Lay Offs and Age Discrimination

While some employers may always choose to overlook the old adage, “Last Hired, First Fired (Laid Off), it’s important to keep this in mind when you and your co-workers start hearing that more layoffs are coming. Seniority should have its perks, although early retirement plans and other employer devices are rapidly eroding this well respected principle of the past. Even a number of highly experienced government postal workers are now being asked to accept early retirement plans since they’re not at the very highest rungs of the seniority list and aren’t interested in relocating to new cities or suburbs away from their families.

Long before you ever expect a layoff, be sure to research how your employee benefits might be affected by such an event so you can immediately start planning ways to improve your financial security.

Workplace Age Discrimination is Becoming Entrenched

At least as far back as 2003, The New York Times was publishing articles with titles like: “The Unretired; As Layoffs Rise, So Do Age Discrimination Charges.” That article discussed how baby boomers and others have so flooded the job market that there’s been a major surge in the filing of EEOC age discrimination cases. When you factor in the harder economic times that later developed in the same decade, older workers may have valid reasons to worry.

Furthermore, the U. S. Supreme Court’s decision in the 2008 Gross v. Financial Services FBL, Inc. case will probably have a very chilling effect on the success of many future EEOC filings and court lawsuits based on age discrimination charges.

Prior to the Gross decision, there was a basic two-step approach for deciding age discrimination cases. First, the complaining worker had to prove that age was one of the deciding factors in the employer’s lay-off, demotion or other negative employment acts. Then, it was the employer’s duty to prove that it had a legitimate, non-discriminatory reason, unrelated to age, for making its decision.

Now, the Gross case has so changed the applicable standards that employees will now have to bear the full burden of proof and show that age was the deciding factor that caused the employer to make its decision. Since employees are rarely privy to the private conversations of their superiors, this standard is very likely to make it much more difficult for age discrimination claimants to prevail in the future.

Lay Offs from Small and Big Companies

A surprising number of large corporations and smaller companies appear to be taking advantage of the slow economy. A number of them are laying off their older workers who have strong benefit packages. They then either refuse to rehire them or only offer them lower paying jobs without benefits. Some of these companies expect almost lockstep acceptance of longer workweeks and hours in exchange for a much less valuable job package. While giving little thought to the damage they are inflicting on many workers’ personal and financial lives, these companies are greatly improving their own bottom lines.

As of 2009, some IBM employees are being told that they don’t have to lose their jobs if they’ll just relocate, through a program called Project Match, to such far off countries as: India, Nigeria, Russia, Argentina, Brazil, China, the Czech Republic, Hungary, Poland, Romania, Slovakia, Slovenia, South Africa, Turkey and the United Arab Emirates. A few of the lucky ones may just need to move to Mexico. These are rather unusual offers since most workers would prefer to continue living around their extended family and friends here in America.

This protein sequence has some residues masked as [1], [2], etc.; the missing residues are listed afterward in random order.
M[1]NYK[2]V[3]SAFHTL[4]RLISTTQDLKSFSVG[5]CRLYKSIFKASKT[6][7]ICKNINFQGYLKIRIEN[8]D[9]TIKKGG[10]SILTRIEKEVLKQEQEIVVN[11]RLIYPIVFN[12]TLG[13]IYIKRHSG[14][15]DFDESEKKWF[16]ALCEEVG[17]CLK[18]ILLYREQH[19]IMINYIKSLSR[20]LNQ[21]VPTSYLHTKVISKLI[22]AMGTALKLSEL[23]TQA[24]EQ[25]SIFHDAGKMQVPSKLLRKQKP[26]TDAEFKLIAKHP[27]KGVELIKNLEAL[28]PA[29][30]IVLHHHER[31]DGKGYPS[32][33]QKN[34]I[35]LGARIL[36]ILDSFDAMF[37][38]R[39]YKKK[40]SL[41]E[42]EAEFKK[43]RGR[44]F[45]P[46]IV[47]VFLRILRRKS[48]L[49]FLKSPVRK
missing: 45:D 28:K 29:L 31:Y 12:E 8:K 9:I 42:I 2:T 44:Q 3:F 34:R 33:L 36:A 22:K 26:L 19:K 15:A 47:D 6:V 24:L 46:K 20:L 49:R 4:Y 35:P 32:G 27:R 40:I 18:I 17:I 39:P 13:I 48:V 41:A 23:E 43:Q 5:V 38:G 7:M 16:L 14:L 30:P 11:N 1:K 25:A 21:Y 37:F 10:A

However, when you’re unemployed, it can seem appealing to move almost anywhere to start receiving a paycheck again. In fact, hundreds of thousands of Americans live all over the world, even in Iraq, in order to simply receive a paycheck or one much larger than they could ever find on home soil.

Preparing for Age Discrimination in Lay Offs

1.      Consider Retraining in a New Field

If you’re laid off, consider seeking training in a new field. The U. S. government is still offering to train many displaced workers in jobs that will benefit the environment. Some of these jobs involve building more environmentally friendly and energy efficient homes and offices. Many workers are now being taught how to install solar panels or improve building insulation.

2.      Give Serious Thought to Starting Your Own Home-Based Business

The evening news and other programs often feature average citizens pursuing new types of jobs they’re able to thoroughly check out ahead of time before investing in them. Some people have turned themselves into       neighborhood handymen, pet caretakers or medical billing specialists. Your entrepreneurial ambitions may even get you noticed by others who might want to hire you in your former area of expertise.

3.      Don’t Give Up Pursuing Your Valid Legal Claims

If you strongly believe and can prove that you were solely laid off from your job due to your age, it will always be wise to seek out the advice of an attorney and consider filing an EEOC charge. Even though it may be much      more difficult to prevail in the immediate future following the Supreme Court’s ruling in the Gross case referenced above, it will take new filings and lawsuits to challenge that ruling and hopefully get it modified or nullified. New legislation may be the quickest and most effective means for neutering that unfortunate decision.

Hopefully, the Gross decision is an isolated case and not a harbinger or first sign of a wave of more restrictive legal standards to be established by the courts in response to all types of discrimination claims.